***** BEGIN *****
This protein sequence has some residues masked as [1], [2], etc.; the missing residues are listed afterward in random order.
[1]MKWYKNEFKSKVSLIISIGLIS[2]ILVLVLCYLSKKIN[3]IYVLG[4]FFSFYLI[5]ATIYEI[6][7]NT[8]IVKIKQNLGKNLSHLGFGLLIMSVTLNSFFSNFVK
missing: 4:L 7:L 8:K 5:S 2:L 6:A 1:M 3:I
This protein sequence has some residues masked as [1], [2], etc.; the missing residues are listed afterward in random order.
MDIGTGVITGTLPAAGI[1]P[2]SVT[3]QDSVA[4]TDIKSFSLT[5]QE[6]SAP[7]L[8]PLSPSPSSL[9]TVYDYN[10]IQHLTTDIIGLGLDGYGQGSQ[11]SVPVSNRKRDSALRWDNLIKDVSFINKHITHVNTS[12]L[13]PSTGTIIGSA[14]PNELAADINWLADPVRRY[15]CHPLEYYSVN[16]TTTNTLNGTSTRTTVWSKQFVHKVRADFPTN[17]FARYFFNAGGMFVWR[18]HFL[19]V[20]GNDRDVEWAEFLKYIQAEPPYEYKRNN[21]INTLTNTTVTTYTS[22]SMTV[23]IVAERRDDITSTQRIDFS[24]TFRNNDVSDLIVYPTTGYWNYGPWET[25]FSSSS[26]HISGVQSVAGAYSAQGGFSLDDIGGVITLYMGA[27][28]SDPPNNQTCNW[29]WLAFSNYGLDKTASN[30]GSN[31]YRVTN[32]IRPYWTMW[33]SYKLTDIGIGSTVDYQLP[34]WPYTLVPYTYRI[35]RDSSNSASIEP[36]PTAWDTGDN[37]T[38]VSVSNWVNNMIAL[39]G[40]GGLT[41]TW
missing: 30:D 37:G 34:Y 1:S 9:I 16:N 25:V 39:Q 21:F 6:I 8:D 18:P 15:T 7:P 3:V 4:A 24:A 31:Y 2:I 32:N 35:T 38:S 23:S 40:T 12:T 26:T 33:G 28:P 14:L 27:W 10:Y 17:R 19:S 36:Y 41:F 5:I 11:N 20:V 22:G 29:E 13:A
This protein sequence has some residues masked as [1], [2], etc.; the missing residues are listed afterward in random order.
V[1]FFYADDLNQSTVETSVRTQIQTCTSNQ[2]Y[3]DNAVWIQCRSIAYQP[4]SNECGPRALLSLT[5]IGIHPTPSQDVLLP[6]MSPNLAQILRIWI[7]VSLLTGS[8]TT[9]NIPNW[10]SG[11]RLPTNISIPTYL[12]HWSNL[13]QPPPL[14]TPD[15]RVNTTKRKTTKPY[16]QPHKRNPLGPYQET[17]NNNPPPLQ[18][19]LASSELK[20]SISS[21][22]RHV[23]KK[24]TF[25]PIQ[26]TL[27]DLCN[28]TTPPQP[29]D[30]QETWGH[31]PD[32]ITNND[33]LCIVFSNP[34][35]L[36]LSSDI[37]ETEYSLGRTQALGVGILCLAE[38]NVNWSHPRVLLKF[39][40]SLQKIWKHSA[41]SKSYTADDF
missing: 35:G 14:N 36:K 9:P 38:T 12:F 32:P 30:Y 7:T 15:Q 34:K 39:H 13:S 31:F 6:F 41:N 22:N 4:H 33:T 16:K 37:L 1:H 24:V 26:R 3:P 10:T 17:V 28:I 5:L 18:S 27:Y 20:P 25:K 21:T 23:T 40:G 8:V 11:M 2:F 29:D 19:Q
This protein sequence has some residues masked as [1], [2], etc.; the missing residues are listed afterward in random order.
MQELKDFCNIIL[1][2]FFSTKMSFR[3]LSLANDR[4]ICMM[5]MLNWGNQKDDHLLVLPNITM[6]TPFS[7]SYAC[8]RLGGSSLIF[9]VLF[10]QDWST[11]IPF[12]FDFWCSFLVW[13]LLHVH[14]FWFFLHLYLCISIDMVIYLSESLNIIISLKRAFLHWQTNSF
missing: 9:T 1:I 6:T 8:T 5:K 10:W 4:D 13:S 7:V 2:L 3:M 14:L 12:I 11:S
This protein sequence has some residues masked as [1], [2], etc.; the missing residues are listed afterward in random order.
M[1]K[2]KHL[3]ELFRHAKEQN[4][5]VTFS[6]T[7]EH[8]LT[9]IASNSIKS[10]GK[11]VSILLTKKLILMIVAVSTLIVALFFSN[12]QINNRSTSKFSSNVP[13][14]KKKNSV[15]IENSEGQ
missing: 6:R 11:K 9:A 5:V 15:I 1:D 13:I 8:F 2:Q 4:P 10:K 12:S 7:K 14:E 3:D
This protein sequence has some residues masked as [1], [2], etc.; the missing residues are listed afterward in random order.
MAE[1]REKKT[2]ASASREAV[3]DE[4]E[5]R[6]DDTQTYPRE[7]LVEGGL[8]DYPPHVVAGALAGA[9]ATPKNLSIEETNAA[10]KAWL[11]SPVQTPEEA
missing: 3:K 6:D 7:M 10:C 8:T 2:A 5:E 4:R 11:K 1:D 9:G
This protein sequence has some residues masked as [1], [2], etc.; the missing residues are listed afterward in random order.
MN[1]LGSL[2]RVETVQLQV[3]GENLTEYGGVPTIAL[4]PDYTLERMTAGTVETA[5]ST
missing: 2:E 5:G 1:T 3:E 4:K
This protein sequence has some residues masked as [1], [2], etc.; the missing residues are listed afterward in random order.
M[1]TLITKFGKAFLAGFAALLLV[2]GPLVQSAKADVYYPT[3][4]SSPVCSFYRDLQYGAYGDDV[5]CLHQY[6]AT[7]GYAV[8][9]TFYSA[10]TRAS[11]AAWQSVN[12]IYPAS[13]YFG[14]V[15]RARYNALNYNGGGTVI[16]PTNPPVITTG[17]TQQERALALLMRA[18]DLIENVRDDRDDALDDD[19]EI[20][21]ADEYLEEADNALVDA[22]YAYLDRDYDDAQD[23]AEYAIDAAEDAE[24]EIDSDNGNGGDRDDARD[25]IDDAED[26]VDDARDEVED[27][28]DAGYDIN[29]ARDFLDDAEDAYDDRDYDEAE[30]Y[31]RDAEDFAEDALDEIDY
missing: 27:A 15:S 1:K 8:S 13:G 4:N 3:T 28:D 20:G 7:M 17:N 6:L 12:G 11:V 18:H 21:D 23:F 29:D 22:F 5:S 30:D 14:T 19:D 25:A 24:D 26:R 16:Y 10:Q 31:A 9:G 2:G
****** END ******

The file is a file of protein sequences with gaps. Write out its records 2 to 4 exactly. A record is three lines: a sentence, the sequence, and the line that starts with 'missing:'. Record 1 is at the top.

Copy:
This protein sequence has some residues masked as [1], [2], etc.; the missing residues are listed afterward in random order.
MDIGTGVITGTLPAAGI[1]P[2]SVT[3]QDSVA[4]TDIKSFSLT[5]QE[6]SAP[7]L[8]PLSPSPSSL[9]TVYDYN[10]IQHLTTDIIGLGLDGYGQGSQ[11]SVPVSNRKRDSALRWDNLIKDVSFINKHITHVNTS[12]L[13]PSTGTIIGSA[14]PNELAADINWLADPVRRY[15]CHPLEYYSVN[16]TTTNTLNGTSTRTTVWSKQFVHKVRADFPTN[17]FARYFFNAGGMFVWR[18]HFL[19]V[20]GNDRDVEWAEFLKYIQAEPPYEYKRNN[21]INTLTNTTVTTYTS[22]SMTV[23]IVAERRDDITSTQRIDFS[24]TFRNNDVSDLIVYPTTGYWNYGPWET[25]FSSSS[26]HISGVQSVAGAYSAQGGFSLDDIGGVITLYMGA[27][28]SDPPNNQTCNW[29]WLAFSNYGLDKTASN[30]GSN[31]YRVTN[32]IRPYWTMW[33]SYKLTDIGIGSTVDYQLP[34]WPYTLVPYTYRI[35]RDSSNSASIEP[36]PTAWDTGDN[37]T[38]VSVSNWVNNMIAL[39]G[40]GGLT[41]TW
missing: 30:D 37:G 34:Y 1:S 9:I 16:N 25:V 39:Q 21:F 6:I 8:D 18:P 15:T 7:P 3:V 4:A 24:A 31:Y 2:I 32:N 35:T 38:S 23:S 40:T 12:T 26:T 33:G 28:P 14:L 27:W 10:Y 17:R 19:S 36:Y 41:F 5:I 11:N 20:V 22:G 29:E 13:A
This protein sequence has some residues masked as [1], [2], etc.; the missing residues are listed afterward in random order.
V[1]FFYADDLNQSTVETSVRTQIQTCTSNQ[2]Y[3]DNAVWIQCRSIAYQP[4]SNECGPRALLSLT[5]IGIHPTPSQDVLLP[6]MSPNLAQILRIWI[7]VSLLTGS[8]TT[9]NIPNW[10]SG[11]RLPTNISIPTYL[12]HWSNL[13]QPPPL[14]TPD[15]RVNTTKRKTTKPY[16]QPHKRNPLGPYQET[17]NNNPPPLQ[18][19]LASSELK[20]SISS[21][22]RHV[23]KK[24]TF[25]PIQ[26]TL[27]DLCN[28]TTPPQP[29]D[30]QETWGH[31]PD[32]ITNND[33]LCIVFSNP[34][35]L[36]LSSDI[37]ETEYSLGRTQALGVGILCLAE[38]NVNWSHPRVLLKF[39][40]SLQKIWKHSA[41]SKSYTADDF
missing: 35:G 14:N 36:K 9:P 38:T 12:F 32:P 30:Y 7:T 15:Q 34:K 39:H 13:S 31:F 6:F 41:N 22:N 4:H 33:T 16:K 37:L 1:H 24:V 26:R 3:P 10:T 17:V 28:I 5:L 18:S 27:Y 20:P 25:K 21:T 23:T 40:G 8:V 11:M 2:F 29:D 19:Q
This protein sequence has some residues masked as [1], [2], etc.; the missing residues are listed afterward in random order.
MQELKDFCNIIL[1][2]FFSTKMSFR[3]LSLANDR[4]ICMM[5]MLNWGNQKDDHLLVLPNITM[6]TPFS[7]SYAC[8]RLGGSSLIF[9]VLF[10]QDWST[11]IPF[12]FDFWCSFLVW[13]LLHVH[14]FWFFLHLYLCISIDMVIYLSESLNIIISLKRAFLHWQTNSF
missing: 9:T 1:I 6:T 8:T 5:K 10:W 4:D 13:S 7:V 2:L 3:M 14:L 12:I 11:S